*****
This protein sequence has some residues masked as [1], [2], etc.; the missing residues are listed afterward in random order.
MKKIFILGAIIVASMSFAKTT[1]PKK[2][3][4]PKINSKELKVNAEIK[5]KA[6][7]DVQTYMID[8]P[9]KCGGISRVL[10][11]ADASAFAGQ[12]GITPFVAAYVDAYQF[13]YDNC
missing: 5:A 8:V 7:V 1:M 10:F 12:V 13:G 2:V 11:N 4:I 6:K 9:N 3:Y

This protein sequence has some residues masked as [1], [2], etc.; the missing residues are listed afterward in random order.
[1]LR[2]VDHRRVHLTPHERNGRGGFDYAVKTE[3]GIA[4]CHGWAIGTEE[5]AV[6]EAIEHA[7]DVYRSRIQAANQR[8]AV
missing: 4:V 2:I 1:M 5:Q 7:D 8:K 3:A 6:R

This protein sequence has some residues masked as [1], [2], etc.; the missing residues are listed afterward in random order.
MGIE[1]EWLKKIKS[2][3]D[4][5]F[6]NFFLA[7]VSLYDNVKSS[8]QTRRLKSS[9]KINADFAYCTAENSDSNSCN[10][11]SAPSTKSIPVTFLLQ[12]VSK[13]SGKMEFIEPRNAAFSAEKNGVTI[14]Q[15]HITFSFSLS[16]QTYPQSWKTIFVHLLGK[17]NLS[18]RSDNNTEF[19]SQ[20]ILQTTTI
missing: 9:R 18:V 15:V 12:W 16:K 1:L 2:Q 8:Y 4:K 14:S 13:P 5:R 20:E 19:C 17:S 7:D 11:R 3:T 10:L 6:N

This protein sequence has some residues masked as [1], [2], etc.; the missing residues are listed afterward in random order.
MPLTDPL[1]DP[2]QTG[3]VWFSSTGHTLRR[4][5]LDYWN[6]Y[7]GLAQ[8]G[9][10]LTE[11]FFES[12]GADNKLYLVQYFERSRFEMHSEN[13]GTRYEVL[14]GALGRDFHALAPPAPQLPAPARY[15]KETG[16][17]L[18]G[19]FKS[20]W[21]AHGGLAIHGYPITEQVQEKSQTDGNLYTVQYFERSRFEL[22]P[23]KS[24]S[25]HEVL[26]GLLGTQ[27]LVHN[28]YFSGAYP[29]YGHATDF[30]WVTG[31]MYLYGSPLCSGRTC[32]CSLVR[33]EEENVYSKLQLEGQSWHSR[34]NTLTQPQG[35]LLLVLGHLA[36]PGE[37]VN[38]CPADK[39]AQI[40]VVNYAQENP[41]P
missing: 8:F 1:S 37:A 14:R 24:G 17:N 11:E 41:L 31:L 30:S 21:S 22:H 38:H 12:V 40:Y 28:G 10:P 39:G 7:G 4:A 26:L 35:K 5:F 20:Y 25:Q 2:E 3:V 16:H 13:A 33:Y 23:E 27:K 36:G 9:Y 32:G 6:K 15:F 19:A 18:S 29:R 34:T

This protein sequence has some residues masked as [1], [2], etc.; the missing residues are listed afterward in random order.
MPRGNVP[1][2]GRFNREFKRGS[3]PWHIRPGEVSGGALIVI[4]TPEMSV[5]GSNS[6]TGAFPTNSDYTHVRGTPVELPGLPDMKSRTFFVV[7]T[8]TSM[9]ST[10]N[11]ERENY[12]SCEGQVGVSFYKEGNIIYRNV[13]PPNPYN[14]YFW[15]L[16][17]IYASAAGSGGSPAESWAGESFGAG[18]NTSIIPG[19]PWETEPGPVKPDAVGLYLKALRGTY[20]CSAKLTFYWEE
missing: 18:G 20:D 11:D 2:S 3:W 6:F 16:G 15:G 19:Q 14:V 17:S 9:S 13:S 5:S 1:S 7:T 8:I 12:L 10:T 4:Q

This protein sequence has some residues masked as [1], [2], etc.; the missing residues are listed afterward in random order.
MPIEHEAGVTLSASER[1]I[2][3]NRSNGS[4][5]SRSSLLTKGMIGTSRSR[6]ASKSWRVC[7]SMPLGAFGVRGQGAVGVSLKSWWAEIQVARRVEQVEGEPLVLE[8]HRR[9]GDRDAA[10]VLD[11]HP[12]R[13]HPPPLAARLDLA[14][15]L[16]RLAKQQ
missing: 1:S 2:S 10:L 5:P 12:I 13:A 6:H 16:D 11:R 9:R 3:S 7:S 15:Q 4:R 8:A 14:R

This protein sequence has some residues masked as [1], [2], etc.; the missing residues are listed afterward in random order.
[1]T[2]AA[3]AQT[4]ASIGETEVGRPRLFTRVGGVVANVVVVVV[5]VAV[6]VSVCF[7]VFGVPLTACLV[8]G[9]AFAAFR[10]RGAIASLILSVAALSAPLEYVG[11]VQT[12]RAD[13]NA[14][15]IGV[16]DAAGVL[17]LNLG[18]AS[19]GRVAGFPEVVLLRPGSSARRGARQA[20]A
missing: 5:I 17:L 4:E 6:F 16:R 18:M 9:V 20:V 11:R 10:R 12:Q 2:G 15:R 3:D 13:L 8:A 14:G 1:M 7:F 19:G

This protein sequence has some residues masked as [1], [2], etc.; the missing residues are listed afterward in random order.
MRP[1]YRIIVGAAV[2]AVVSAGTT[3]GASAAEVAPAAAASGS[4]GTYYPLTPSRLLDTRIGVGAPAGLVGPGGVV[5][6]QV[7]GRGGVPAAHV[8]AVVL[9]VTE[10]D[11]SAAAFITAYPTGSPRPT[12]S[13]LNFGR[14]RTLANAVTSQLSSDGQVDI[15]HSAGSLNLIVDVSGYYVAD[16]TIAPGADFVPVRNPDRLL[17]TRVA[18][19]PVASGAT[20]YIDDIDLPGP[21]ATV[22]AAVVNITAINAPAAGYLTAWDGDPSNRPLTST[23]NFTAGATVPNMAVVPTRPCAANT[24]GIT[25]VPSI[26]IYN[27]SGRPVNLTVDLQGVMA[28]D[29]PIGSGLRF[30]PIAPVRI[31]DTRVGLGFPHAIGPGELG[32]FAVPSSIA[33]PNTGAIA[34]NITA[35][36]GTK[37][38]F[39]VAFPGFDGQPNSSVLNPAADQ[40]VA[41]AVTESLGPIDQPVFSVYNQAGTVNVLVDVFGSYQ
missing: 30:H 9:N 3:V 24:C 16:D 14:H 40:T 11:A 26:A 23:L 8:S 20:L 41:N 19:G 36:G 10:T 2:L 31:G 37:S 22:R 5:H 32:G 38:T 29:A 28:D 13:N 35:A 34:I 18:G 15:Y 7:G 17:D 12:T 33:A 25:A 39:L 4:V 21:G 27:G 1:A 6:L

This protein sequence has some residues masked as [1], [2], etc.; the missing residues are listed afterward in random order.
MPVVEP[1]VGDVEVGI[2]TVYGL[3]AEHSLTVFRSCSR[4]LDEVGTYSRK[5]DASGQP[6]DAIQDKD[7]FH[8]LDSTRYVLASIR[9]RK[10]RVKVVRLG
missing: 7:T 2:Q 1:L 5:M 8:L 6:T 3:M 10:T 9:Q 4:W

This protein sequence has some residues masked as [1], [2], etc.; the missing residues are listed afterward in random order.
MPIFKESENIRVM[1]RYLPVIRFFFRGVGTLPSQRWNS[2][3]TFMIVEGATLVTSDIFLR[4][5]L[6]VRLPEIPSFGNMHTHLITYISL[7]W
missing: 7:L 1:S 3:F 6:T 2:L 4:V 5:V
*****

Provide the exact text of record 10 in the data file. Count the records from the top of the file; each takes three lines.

This protein sequence has some residues masked as [1], [2], etc.; the missing residues are listed afterward in random order.
MPIFKESENIRVM[1]RYLPVIRFFFRGVGTLPSQRWNS[2][3]TFMIVEGATLVTSDIFLR[4][5]L[6]VRLPEIPSFGNMHTHLITYISL[7]W
missing: 7:L 1:S 3:F 6:T 2:L 4:V 5:V